I’ve been pretty set on #2 for the reasons mentioned (others could push it; I could use it as a sort of walker if not going far); I pushed my mom in a rollator four years ago–VERY carefully: NOT recommended, esp. by my PT friend who knows of someone terribly injured by doing that.

    So now, do please feel free to comment.

    • CP September 10, 2016 at 9:51 pm #

      Jan, I work in rehab and I think you’re on the right track. If someone else is going to push the chair then the transport chair is sufficient. It’s lighter and easier to fold to put in a car. Rollators can get going fast and can make people lean forward or speed up which pose a fall risk. A walker with swivel wheels and not fixed wheels is better for a more deliberate pace and should be easier to control. Check Craigslist for a used scooter or electric wheelchair and the holders that go on the back of a vehicle.

  14. Jan September 10, 2016 at 11:10 pm #

    CP, many thanks for your input–much appreciated.

  15. Gigi September 11, 2016 at 7:02 pm #

    Jan, I just bought a scooter called ” The Caddy” for my daughter’s college graduation at Cal Poly (expansive, hilly campus). It was $900, comes apart easily in 3 pieces (batteries, steering front handlebars and the main chassi) and can fit in the trunk of the car. It about killed me but given that it gave me the freedom to move about on my own and assemble it myself I actually felt a bit liberated. Liberated that is in a MS kind of way…I hate this vicious diease.

  16. Jan September 11, 2016 at 9:55 pm #

    Gigi, thank you SO, SO much! I will show this to my husband for sure. It’s by Afikim, right? Do you have the three-wheel version? And possibly a link to that site or a co. name for that cost? (The one I pulled up was well more than $1K, though I would hunt around more. Still, the price you mentioned was the best). And since I take no meds or more MRI’s, that I think would help to justify the cost (or so I think, anyway).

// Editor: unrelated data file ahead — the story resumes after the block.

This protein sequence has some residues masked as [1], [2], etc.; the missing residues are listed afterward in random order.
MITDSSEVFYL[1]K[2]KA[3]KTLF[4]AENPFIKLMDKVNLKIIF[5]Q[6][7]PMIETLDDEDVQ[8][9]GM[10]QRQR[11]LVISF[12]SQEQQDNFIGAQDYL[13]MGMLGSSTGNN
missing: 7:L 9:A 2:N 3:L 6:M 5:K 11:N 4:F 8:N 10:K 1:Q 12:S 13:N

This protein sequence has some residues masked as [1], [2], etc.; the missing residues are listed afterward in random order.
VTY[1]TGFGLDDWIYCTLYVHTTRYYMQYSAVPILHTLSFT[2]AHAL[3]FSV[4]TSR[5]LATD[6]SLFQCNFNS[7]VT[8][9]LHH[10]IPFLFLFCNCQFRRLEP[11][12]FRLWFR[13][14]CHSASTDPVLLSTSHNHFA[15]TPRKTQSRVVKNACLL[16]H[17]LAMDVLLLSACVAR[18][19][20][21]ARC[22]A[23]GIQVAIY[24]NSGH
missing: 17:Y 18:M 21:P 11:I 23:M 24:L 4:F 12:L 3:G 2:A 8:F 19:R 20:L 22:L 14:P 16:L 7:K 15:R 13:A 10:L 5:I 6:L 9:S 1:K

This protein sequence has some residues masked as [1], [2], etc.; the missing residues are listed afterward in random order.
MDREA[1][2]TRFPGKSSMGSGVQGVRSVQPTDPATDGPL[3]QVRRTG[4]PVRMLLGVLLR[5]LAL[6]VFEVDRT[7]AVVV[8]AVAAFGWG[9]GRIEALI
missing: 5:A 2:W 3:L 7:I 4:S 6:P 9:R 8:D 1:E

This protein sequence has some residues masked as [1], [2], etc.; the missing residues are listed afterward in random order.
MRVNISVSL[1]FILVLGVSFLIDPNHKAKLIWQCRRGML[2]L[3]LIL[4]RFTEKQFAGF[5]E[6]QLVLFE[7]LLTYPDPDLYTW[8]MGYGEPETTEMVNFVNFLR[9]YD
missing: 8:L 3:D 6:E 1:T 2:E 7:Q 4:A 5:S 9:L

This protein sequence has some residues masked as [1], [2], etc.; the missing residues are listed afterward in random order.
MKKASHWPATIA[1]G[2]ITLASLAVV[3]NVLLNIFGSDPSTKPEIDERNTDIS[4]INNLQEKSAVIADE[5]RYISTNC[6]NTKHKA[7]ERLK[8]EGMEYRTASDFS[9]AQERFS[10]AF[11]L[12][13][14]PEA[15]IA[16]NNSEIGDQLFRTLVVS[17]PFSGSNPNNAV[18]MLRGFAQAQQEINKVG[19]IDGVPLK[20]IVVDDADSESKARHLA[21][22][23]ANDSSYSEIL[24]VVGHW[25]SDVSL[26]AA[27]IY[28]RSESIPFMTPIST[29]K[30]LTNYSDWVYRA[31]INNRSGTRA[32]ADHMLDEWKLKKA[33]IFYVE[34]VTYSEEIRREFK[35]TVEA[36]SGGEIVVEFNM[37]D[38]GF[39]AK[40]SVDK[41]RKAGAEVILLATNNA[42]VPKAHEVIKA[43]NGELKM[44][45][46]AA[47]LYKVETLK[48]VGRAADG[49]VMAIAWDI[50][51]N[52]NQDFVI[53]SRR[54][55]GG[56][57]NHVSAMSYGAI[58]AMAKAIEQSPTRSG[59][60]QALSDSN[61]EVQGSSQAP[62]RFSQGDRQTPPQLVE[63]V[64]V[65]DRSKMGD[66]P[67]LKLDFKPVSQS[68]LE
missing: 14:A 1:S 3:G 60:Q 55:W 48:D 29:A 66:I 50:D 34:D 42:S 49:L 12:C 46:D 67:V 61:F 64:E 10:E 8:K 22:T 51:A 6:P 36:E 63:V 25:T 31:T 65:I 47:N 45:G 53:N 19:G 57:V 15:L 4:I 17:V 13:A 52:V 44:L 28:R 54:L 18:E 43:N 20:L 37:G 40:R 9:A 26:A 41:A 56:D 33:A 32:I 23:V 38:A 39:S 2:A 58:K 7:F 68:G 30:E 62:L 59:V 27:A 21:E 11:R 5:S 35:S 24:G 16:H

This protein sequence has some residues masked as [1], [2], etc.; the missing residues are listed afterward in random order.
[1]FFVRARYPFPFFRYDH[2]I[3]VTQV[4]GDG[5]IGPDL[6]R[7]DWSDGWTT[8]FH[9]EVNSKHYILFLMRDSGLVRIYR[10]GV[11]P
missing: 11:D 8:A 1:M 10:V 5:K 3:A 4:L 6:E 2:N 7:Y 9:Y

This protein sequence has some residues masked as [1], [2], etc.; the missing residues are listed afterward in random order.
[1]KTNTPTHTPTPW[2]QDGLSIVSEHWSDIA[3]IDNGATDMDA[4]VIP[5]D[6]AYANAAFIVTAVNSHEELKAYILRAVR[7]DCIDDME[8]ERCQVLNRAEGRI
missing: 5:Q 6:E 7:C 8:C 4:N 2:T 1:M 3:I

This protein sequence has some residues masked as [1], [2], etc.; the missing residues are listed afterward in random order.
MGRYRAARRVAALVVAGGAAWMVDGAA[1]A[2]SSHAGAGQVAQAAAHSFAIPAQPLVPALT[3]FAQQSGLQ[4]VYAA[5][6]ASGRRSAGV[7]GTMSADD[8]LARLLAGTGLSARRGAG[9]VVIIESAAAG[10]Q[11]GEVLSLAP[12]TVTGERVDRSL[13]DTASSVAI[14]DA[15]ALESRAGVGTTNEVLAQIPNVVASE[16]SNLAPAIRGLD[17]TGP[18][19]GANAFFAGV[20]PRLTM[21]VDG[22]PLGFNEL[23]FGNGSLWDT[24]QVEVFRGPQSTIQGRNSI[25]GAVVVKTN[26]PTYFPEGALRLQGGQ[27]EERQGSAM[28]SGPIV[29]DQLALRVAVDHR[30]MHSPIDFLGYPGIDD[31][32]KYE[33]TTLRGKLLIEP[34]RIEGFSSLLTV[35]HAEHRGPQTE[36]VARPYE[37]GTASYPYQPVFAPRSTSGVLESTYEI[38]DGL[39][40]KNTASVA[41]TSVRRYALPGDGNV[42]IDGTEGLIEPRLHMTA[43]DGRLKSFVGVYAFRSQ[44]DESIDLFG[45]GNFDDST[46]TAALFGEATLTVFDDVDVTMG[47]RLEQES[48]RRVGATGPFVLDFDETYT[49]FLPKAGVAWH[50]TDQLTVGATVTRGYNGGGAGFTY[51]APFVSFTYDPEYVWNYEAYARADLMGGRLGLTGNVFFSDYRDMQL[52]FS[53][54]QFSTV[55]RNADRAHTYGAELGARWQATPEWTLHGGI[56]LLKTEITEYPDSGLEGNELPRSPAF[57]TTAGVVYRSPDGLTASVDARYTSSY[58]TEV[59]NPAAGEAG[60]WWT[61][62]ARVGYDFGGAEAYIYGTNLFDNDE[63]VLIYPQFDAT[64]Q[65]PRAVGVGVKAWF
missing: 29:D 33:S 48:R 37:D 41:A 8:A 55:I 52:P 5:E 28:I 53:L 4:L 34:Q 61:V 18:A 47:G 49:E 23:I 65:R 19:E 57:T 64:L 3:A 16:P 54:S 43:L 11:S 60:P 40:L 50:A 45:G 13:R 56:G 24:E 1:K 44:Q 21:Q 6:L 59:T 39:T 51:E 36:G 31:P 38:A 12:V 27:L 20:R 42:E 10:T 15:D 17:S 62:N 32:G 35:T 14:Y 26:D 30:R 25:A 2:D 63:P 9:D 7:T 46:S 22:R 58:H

Did insurance cover anything? (I understand that mine may pick up one wheelchair-type of device per every 5 years–now, that could be worth our rather hefty deductible and then a percentage co-insurance charge).

    If you would have asked me five years ago, I would not have been receptive. But now, I am really liking that idea, esp. the way it can store in my regular-sized car, its smaller size, and the idea that I could go on “walks” with my husband (and not have him have to push me). Well, maybe not the price, but I know someone who paid about $2K for a lightweight wheelchair, so overall the whole idea is appealing.

    And yes, importantly, liberating — and reminds me of a really good solution to how very much I really do struggle to get around. Now, if you include a ticket to the Central Coast of CA…

    (Just kidding there — we really like California!)

  17. Christopher September 12, 2016 at 6:11 am #


    The most important things would be to get the stress and lack of sleep under control, and get some physical therapy regularly. Those things will make a big difference with your balance and energy, and also cut down pseudo-exacerbations. Also contact the NMSS, which have chapters nationwide, and ask about their mobility assistance program. Based on your personal financial picture, they may be able to assist with any mobility equipment you need. They could finance the entire thing or contribute a significant portion. It’s worth looking into, and they are incredibly helpful.

    Their number is: 800-344-4867
    The representatives are called MS Navigators, and you just tell them you want to find out about financial assistance for DME.

    I wish you well.

  18. Jan September 12, 2016 at 9:07 am #

    Christoper, thank you, too, for your input. Also appreciated.

    Frankly, and rather sadly, I feel very cautious about flagging any substantial MS expense on insurance — so I will need to investigate. Rather convinced that MS tipped the scales as being a big reason my husband’s job was eliminated years ago in another state and then our subsequently having to move two high schoolers at a horrible time and creating much stress for all. It remains stressful for me. (Illegal, yes; savvy co.–also, yes).

    I agree, as does a PT friend, that stress and sleep are huge (and need to be better managed). Right now, my head feels very “off,” and I assume the reason for my increased walking issues and pain. Also feel that managing those will serve me better than any doctor could.